V, v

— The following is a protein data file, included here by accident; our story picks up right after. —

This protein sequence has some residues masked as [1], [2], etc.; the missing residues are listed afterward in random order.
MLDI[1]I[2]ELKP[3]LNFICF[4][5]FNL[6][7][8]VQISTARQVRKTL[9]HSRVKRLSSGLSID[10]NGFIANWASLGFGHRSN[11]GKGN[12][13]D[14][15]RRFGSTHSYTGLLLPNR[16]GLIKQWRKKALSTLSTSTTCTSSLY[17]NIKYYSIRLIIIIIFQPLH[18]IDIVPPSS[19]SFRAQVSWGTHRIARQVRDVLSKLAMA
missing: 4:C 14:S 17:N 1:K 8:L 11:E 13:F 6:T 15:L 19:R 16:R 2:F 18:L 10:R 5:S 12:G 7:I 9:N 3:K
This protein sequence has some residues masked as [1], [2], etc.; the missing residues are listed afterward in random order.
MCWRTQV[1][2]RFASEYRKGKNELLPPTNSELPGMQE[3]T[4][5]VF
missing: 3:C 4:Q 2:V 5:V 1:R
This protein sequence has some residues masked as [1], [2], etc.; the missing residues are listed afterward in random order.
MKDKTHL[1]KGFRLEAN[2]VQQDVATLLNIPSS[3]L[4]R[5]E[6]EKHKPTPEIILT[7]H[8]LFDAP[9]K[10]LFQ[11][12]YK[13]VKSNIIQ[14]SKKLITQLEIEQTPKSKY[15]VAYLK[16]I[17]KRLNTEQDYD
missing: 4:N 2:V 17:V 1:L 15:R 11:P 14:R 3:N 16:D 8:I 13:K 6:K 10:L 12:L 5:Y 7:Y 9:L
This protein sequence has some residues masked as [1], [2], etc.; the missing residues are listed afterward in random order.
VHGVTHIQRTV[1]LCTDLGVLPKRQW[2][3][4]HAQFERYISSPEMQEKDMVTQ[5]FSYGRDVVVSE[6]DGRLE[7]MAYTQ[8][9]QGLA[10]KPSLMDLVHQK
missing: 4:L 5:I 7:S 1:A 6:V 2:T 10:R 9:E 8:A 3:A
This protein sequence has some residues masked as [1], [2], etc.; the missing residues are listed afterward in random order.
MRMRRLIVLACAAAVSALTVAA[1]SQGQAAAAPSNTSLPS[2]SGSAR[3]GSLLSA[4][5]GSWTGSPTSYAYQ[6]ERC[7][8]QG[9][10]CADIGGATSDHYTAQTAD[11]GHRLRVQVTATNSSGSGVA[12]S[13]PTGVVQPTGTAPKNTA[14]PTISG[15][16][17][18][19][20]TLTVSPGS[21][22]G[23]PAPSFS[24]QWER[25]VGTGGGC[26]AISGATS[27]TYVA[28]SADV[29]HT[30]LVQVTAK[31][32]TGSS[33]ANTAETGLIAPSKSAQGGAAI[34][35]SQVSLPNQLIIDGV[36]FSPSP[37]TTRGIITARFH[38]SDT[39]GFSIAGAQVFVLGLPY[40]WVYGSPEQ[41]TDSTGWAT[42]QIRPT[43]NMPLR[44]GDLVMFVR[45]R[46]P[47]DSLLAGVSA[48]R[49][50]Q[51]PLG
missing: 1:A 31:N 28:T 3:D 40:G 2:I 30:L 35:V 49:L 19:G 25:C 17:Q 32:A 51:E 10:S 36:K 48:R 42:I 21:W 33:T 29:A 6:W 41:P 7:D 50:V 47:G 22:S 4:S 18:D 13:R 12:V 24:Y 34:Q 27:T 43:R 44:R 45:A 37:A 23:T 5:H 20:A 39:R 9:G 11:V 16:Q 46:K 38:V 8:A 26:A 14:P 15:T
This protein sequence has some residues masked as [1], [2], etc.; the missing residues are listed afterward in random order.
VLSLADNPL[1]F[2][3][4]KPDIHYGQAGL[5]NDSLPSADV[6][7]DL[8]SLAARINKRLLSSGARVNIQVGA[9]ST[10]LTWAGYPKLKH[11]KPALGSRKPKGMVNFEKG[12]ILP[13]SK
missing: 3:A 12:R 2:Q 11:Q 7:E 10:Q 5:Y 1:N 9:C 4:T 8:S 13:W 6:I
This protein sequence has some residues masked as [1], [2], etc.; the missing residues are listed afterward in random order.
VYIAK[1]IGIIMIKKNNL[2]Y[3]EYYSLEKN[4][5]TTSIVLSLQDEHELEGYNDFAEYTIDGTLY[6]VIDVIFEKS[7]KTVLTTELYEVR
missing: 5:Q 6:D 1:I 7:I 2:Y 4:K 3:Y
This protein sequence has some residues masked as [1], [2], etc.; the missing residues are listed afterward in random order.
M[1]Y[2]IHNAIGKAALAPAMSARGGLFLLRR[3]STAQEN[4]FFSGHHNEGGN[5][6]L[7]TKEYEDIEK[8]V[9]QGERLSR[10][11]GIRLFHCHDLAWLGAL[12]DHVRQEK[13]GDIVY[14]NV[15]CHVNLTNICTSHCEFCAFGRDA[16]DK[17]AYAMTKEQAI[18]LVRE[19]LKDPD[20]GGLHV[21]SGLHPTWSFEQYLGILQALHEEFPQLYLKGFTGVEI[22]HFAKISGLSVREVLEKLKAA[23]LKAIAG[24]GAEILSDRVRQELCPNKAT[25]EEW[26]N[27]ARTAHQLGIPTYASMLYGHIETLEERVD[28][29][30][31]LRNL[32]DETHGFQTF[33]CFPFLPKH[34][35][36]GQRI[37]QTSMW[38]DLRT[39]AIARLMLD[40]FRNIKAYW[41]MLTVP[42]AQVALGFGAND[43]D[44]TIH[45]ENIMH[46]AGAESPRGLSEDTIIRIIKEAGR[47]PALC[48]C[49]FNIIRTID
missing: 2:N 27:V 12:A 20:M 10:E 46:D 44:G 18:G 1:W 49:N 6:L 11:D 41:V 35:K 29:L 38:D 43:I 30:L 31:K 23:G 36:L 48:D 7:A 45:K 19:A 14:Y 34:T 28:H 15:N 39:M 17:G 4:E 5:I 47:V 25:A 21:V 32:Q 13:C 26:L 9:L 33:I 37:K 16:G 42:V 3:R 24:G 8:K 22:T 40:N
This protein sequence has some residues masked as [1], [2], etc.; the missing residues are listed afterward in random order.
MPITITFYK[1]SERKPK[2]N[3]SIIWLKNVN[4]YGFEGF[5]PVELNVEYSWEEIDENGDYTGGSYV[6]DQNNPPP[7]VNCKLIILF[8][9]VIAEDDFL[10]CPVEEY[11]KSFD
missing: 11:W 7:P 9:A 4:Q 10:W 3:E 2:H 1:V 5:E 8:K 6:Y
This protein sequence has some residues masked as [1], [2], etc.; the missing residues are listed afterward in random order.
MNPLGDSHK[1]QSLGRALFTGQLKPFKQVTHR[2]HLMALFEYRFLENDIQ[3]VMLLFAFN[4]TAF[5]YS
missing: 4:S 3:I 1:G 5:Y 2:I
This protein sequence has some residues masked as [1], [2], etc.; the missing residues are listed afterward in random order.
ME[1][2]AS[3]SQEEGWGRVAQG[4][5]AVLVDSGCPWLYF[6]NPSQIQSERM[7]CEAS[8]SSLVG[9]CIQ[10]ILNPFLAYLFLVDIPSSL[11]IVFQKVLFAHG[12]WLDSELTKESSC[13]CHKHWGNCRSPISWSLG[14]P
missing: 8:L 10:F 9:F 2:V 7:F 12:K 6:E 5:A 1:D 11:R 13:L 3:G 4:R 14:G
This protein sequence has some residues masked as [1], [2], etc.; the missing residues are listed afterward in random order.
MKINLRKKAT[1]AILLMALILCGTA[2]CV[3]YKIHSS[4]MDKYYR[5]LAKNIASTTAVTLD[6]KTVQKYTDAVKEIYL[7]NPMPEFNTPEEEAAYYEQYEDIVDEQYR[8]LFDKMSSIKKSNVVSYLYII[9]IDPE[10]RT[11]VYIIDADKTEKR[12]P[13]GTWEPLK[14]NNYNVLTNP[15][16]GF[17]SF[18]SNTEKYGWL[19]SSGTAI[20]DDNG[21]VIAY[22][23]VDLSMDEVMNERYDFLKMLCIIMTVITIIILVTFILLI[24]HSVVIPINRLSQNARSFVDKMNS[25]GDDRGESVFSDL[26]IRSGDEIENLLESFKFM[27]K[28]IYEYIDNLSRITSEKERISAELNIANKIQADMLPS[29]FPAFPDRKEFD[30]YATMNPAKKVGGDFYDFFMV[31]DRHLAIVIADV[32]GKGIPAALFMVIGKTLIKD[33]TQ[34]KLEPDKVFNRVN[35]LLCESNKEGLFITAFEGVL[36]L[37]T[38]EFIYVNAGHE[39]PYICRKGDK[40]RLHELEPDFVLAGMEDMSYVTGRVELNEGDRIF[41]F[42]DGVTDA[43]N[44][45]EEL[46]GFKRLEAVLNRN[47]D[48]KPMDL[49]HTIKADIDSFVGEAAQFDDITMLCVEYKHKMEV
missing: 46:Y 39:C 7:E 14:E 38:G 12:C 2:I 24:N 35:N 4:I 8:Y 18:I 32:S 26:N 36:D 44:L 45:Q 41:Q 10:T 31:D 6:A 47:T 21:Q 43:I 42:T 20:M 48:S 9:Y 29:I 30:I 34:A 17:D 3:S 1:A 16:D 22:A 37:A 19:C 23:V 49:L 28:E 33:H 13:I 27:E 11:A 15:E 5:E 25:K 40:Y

The twenty-second letter of the English alphabet, which had no written counterpart in North Semitic or Greek. The "V" as we know it was developed by the Etruscans, who used it to represent the "U" sound, as did the Romans. (There is no "V" sound in Latin; so Caesar's famous phrase "'veni, vidi, vici'" is actually pronounced "weni, widi, wici.") The form of the "V" was used interchangably with the "U" until the Middle Ages, where the "V" began to develop its own pronunciation. (See U, u.)

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